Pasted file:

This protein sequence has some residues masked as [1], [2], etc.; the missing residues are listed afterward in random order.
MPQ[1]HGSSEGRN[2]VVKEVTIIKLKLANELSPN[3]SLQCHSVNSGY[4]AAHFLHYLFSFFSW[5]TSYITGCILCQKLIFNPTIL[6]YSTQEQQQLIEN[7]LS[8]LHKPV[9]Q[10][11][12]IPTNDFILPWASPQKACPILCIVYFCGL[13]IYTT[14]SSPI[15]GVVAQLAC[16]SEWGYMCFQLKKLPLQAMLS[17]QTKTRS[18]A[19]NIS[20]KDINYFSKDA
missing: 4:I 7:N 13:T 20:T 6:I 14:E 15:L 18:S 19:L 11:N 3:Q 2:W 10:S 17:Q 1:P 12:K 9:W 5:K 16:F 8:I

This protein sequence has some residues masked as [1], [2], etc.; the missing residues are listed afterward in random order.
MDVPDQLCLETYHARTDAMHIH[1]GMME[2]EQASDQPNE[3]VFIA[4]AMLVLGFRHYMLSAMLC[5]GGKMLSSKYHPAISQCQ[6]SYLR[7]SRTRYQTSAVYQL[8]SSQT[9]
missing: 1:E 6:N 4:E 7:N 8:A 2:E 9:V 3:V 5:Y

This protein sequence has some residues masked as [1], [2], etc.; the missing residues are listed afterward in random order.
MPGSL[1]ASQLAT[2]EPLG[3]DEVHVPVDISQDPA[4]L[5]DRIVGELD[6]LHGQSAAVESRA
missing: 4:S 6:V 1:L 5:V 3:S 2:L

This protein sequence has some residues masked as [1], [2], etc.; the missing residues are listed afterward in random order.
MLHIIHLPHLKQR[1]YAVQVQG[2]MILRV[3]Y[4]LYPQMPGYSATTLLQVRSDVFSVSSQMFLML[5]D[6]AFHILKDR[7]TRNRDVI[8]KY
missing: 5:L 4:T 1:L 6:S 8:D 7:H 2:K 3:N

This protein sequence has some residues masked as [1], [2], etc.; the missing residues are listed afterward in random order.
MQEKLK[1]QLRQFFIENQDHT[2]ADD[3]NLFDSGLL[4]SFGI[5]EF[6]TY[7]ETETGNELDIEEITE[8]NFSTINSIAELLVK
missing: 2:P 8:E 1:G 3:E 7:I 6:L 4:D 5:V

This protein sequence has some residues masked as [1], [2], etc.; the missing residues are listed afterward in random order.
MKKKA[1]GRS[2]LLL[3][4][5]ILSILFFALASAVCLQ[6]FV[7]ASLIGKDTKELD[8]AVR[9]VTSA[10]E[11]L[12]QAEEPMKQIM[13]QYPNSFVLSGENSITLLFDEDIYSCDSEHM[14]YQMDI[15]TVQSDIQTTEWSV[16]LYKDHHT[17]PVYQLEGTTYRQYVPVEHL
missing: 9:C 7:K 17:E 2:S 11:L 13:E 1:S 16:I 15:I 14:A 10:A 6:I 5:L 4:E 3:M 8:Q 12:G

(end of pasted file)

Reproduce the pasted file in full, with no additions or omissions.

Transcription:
This protein sequence has some residues masked as [1], [2], etc.; the missing residues are listed afterward in random order.
MPQ[1]HGSSEGRN[2]VVKEVTIIKLKLANELSPN[3]SLQCHSVNSGY[4]AAHFLHYLFSFFSW[5]TSYITGCILCQKLIFNPTIL[6]YSTQEQQQLIEN[7]LS[8]LHKPV[9]Q[10][11][12]IPTNDFILPWASPQKACPILCIVYFCGL[13]IYTT[14]SSPI[15]GVVAQLAC[16]SEWGYMCFQLKKLPLQAMLS[17]QTKTRS[18]A[19]NIS[20]KDINYFSKDA
missing: 4:I 7:N 13:T 20:T 6:I 14:E 15:L 18:S 19:L 11:N 3:Q 2:W 10:S 17:Q 1:P 12:K 9:W 5:K 16:F 8:I

This protein sequence has some residues masked as [1], [2], etc.; the missing residues are listed afterward in random order.
MDVPDQLCLETYHARTDAMHIH[1]GMME[2]EQASDQPNE[3]VFIA[4]AMLVLGFRHYMLSAMLC[5]GGKMLSSKYHPAISQCQ[6]SYLR[7]SRTRYQTSAVYQL[8]SSQT[9]
missing: 1:E 6:N 4:E 7:N 8:A 2:E 9:V 3:V 5:Y

This protein sequence has some residues masked as [1], [2], etc.; the missing residues are listed afterward in random order.
MPGSL[1]ASQLAT[2]EPLG[3]DEVHVPVDISQDPA[4]L[5]DRIVGELD[6]LHGQSAAVESRA
missing: 4:S 6:V 1:L 5:V 3:S 2:L

This protein sequence has some residues masked as [1], [2], etc.; the missing residues are listed afterward in random order.
MLHIIHLPHLKQR[1]YAVQVQG[2]MILRV[3]Y[4]LYPQMPGYSATTLLQVRSDVFSVSSQMFLML[5]D[6]AFHILKDR[7]TRNRDVI[8]KY
missing: 5:L 4:T 1:L 6:S 8:D 7:H 2:K 3:N

This protein sequence has some residues masked as [1], [2], etc.; the missing residues are listed afterward in random order.
MQEKLK[1]QLRQFFIENQDHT[2]ADD[3]NLFDSGLL[4]SFGI[5]EF[6]TY[7]ETETGNELDIEEITE[8]NFSTINSIAELLVK
missing: 2:P 8:E 1:G 3:E 7:I 6:L 4:D 5:V

This protein sequence has some residues masked as [1], [2], etc.; the missing residues are listed afterward in random order.
MKKKA[1]GRS[2]LLL[3][4][5]ILSILFFALASAVCLQ[6]FV[7]ASLIGKDTKELD[8]AVR[9]VTSA[10]E[11]L[12]QAEEPMKQIM[13]QYPNSFVLSGENSITLLFDEDIYSCDSEHM[14]YQMDI[15]TVQSDIQTTEWSV[16]LYKDHHT[17]PVYQLEGTTYRQYVPVEHL
missing: 9:C 7:K 17:E 2:S 11:L 13:E 1:S 16:I 15:I 14:A 10:A 6:I 5:L 4:E 3:M 8:Q 12:G